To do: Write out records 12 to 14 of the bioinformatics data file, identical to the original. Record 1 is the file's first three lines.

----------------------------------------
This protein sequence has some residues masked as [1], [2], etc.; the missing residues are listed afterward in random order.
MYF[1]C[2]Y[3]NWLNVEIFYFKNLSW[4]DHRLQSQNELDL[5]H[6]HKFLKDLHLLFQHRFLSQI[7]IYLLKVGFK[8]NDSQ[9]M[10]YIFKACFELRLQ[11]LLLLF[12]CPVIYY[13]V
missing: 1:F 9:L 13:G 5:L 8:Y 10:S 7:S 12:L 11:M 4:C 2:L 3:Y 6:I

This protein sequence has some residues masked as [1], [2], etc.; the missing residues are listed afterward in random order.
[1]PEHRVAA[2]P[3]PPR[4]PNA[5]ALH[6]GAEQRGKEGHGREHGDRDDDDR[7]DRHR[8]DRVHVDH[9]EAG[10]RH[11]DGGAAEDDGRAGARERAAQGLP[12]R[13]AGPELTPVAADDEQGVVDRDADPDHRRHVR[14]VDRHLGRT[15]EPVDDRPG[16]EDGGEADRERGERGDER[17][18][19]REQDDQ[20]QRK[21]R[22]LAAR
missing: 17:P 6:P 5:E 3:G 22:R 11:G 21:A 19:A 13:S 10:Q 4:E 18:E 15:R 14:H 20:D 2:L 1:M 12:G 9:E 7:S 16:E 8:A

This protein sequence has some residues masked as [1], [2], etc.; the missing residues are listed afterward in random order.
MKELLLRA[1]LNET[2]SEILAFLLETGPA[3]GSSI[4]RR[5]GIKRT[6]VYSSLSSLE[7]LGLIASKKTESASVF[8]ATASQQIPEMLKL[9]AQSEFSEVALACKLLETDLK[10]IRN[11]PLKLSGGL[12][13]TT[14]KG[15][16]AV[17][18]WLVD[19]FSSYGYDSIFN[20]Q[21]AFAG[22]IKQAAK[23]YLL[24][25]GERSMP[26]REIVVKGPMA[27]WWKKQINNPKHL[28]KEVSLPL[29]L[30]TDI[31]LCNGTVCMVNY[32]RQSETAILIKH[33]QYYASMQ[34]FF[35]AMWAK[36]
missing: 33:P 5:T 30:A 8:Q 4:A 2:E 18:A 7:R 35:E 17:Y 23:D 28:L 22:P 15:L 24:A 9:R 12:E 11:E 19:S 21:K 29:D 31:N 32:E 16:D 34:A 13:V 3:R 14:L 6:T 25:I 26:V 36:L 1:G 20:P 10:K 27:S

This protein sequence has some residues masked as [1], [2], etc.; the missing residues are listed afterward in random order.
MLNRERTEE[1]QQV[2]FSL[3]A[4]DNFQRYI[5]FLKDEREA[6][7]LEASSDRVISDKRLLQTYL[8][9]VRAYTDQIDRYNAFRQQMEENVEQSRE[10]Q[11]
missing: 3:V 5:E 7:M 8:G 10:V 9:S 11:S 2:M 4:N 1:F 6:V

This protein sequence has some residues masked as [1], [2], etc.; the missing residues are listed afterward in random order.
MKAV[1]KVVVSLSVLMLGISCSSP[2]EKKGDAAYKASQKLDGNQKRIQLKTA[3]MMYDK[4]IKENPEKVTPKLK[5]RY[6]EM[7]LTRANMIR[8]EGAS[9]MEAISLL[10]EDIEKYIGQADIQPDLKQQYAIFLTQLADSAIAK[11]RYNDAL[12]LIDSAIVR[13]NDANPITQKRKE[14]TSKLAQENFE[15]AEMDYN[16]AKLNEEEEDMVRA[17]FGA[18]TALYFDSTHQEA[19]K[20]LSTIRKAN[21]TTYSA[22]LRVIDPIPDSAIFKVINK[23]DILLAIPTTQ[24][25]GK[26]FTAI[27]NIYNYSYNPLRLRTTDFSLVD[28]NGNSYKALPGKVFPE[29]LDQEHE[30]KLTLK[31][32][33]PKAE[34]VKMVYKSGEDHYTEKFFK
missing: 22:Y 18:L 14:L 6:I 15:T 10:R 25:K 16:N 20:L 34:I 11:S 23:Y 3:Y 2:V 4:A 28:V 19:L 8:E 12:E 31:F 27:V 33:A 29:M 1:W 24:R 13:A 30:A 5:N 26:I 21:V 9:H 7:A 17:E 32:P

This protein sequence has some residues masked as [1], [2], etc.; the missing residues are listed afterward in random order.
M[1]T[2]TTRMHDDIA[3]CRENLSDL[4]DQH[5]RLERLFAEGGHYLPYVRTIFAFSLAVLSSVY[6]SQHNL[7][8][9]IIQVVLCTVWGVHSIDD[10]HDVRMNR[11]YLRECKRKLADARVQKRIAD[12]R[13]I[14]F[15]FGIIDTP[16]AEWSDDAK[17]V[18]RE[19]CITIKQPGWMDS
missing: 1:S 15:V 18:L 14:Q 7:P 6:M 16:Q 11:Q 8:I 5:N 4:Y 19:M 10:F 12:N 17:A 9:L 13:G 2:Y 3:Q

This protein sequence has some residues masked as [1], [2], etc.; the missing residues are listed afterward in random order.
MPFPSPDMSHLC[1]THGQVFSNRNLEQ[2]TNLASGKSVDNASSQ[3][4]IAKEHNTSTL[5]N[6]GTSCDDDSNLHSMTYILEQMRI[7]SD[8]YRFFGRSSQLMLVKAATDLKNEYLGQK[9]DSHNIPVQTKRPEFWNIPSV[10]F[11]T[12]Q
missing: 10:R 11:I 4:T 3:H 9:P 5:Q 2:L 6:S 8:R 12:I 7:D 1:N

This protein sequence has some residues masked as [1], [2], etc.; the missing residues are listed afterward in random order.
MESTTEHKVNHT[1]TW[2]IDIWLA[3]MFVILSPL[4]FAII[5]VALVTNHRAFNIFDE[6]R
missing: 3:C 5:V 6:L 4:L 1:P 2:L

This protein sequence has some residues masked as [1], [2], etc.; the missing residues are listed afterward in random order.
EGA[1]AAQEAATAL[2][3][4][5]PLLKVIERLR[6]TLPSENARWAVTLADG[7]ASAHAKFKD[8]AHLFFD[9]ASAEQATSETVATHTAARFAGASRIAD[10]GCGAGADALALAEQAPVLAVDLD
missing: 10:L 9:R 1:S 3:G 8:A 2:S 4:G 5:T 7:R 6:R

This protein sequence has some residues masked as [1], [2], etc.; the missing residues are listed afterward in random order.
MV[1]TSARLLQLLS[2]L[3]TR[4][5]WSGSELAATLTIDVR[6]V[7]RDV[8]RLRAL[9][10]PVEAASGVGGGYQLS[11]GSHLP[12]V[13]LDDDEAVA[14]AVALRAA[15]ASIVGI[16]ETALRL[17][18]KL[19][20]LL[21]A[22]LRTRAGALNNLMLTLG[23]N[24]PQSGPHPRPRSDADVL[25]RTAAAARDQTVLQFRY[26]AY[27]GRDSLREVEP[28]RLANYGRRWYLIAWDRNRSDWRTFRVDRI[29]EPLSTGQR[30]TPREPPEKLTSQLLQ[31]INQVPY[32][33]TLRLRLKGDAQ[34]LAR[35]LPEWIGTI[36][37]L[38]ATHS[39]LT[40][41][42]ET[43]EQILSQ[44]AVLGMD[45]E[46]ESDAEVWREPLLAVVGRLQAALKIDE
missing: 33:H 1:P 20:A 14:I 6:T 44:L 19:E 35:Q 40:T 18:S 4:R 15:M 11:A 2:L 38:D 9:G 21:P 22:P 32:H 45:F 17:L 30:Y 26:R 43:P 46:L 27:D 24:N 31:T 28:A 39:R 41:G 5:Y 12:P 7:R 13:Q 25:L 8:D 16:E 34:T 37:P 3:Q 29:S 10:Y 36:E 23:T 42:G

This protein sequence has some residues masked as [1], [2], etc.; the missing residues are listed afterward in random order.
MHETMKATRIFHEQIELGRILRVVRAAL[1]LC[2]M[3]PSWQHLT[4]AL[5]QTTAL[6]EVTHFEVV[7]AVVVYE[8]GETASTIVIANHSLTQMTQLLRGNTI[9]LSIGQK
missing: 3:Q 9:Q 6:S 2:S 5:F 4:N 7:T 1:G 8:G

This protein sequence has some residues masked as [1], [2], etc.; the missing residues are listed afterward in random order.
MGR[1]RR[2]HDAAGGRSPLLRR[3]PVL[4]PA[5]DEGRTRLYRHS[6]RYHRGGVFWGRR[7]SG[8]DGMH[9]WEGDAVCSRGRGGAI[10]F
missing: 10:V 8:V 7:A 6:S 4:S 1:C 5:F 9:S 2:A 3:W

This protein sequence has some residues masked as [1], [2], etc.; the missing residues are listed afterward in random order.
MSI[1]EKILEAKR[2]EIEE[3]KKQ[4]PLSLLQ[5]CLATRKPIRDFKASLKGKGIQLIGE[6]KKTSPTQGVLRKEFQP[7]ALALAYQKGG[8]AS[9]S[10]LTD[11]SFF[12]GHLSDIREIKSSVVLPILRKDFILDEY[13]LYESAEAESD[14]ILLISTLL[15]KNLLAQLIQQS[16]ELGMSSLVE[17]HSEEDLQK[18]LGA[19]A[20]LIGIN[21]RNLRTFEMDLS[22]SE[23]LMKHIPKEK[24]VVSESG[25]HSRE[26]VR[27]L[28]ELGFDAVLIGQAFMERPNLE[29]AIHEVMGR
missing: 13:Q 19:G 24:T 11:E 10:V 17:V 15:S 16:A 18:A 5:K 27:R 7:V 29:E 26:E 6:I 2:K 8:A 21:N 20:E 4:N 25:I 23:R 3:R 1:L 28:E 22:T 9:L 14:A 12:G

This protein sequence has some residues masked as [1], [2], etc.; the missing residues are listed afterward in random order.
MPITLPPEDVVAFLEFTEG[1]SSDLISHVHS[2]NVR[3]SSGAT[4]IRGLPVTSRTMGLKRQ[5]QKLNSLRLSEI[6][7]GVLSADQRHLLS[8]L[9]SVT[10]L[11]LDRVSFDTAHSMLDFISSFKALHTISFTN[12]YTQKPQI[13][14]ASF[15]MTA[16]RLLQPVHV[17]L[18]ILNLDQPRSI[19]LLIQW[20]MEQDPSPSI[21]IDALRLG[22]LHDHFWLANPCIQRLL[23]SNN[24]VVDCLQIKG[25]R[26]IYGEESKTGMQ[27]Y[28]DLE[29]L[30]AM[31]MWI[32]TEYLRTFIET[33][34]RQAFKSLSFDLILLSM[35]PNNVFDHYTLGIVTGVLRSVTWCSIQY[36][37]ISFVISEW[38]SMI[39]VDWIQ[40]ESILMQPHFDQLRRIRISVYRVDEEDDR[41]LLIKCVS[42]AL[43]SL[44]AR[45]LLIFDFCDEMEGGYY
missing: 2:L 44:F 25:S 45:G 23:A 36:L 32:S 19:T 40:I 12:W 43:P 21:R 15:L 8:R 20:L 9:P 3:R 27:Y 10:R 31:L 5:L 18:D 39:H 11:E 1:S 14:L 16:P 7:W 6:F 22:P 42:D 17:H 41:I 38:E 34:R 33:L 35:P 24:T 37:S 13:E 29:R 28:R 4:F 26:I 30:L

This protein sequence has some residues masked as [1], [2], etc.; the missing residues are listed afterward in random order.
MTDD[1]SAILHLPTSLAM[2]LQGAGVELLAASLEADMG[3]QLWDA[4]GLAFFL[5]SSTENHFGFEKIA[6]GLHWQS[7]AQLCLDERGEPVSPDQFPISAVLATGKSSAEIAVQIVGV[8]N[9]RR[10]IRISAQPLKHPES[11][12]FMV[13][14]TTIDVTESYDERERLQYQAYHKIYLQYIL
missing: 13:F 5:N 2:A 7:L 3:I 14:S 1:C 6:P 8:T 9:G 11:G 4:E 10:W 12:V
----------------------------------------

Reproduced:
This protein sequence has some residues masked as [1], [2], etc.; the missing residues are listed afterward in random order.
MGR[1]RR[2]HDAAGGRSPLLRR[3]PVL[4]PA[5]DEGRTRLYRHS[6]RYHRGGVFWGRR[7]SG[8]DGMH[9]WEGDAVCSRGRGGAI[10]F
missing: 10:V 8:V 7:A 6:S 4:S 1:C 5:F 9:S 2:A 3:W

This protein sequence has some residues masked as [1], [2], etc.; the missing residues are listed afterward in random order.
MSI[1]EKILEAKR[2]EIEE[3]KKQ[4]PLSLLQ[5]CLATRKPIRDFKASLKGKGIQLIGE[6]KKTSPTQGVLRKEFQP[7]ALALAYQKGG[8]AS[9]S[10]LTD[11]SFF[12]GHLSDIREIKSSVVLPILRKDFILDEY[13]LYESAEAESD[14]ILLISTLL[15]KNLLAQLIQQS[16]ELGMSSLVE[17]HSEEDLQK[18]LGA[19]A[20]LIGIN[21]RNLRTFEMDLS[22]SE[23]LMKHIPKEK[24]VVSESG[25]HSRE[26]VR[27]L[28]ELGFDAVLIGQAFMERPNLE[29]AIHEVMGR
missing: 13:Q 19:G 24:T 11:E 10:V 17:V 15:S 16:A 18:A 5:K 27:R 7:V 29:E 26:E 6:I 2:K 8:A 21:N 20:E 4:N 25:I 23:R 3:R 1:L 28:E 22:T 9:L 14:A 12:G

This protein sequence has some residues masked as [1], [2], etc.; the missing residues are listed afterward in random order.
MPITLPPEDVVAFLEFTEG[1]SSDLISHVHS[2]NVR[3]SSGAT[4]IRGLPVTSRTMGLKRQ[5]QKLNSLRLSEI[6][7]GVLSADQRHLLS[8]L[9]SVT[10]L[11]LDRVSFDTAHSMLDFISSFKALHTISFTN[12]YTQKPQI[13][14]ASF[15]MTA[16]RLLQPVHV[17]L[18]ILNLDQPRSI[19]LLIQW[20]MEQDPSPSI[21]IDALRLG[22]LHDHFWLANPCIQRLL[23]SNN[24]VVDCLQIKG[25]R[26]IYGEESKTGMQ[27]Y[28]DLE[29]L[30]AM[31]MWI[32]TEYLRTFIET[33][34]RQAFKSLSFDLILLSM[35]PNNVFDHYTLGIVTGVLRSVTWCSIQY[36][37]ISFVISEW[38]SMI[39]VDWIQ[40]ESILMQPHFDQLRRIRISVYRVDEEDDR[41]LLIKCVS[42]AL[43]SL[44]AR[45]LLIFDFCDEMEGGYY
missing: 2:L 44:F 25:S 45:G 23:A 36:L 32:S 19:T 40:I 12:W 43:P 21:R 15:L 8:R 20:L 9:P 3:R 27:Y 10:R 31:L 5:L 18:D 39:H 11:E 1:S 14:L 16:P 7:W 6:F 22:P 42:D 17:H 41:I 38:E 34:R 33:L 35:P 24:T 37:S 13:E 29:R 28:R 4:F 26:I 30:L